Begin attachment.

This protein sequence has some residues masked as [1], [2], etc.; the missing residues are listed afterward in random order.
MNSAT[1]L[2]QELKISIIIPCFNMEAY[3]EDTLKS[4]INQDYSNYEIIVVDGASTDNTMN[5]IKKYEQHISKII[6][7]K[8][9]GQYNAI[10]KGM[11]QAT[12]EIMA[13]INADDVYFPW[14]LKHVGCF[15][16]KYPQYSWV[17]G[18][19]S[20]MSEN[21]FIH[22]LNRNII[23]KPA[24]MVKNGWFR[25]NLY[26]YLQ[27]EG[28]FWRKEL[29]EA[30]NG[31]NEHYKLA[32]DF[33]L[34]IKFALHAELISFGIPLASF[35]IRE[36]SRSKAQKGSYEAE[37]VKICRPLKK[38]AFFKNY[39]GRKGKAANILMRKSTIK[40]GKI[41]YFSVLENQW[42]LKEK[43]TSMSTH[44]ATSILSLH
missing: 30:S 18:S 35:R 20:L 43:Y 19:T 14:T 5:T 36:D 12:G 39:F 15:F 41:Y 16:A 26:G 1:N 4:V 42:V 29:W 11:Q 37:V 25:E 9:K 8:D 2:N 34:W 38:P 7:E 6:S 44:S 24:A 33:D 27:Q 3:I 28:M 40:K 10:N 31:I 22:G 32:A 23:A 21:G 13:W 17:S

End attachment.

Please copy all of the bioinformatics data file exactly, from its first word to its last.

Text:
This protein sequence has some residues masked as [1], [2], etc.; the missing residues are listed afterward in random order.
MNSAT[1]L[2]QELKISIIIPCFNMEAY[3]EDTLKS[4]INQDYSNYEIIVVDGASTDNTMN[5]IKKYEQHISKII[6][7]K[8][9]GQYNAI[10]KGM[11]QAT[12]EIMA[13]INADDVYFPW[14]LKHVGCF[15][16]KYPQYSWV[17]G[18][19]S[20]MSEN[21]FIH[22]LNRNII[23]KPA[24]MVKNGWFR[25]NLY[26]YLQ[27]EG[28]FWRKEL[29]EA[30]NG[31]NEHYKLA[32]DF[33]L[34]IKFALHAELISFGIPLASF[35]IRE[36]SRSKAQKGSYEAE[37]VKICRPLKK[38]AFFKNY[39]GRKGKAANILMRKSTIK[40]GKI[41]YFSVLENQW[42]LKEK[43]TSMSTH[44]ATSILSLH
missing: 30:S 18:S 35:R 20:L 43:Y 19:T 14:T 5:T 36:D 12:G 39:F 15:F 41:Y 16:A 26:G 1:N 4:V 42:V 29:W 11:Q 37:V 25:E 9:K 8:D 2:N 34:W 38:P 7:E 6:S 44:S 24:A 33:D 27:Q 3:I 28:M 40:K 10:N 31:I 22:G 32:A 23:A 21:G 13:W 17:S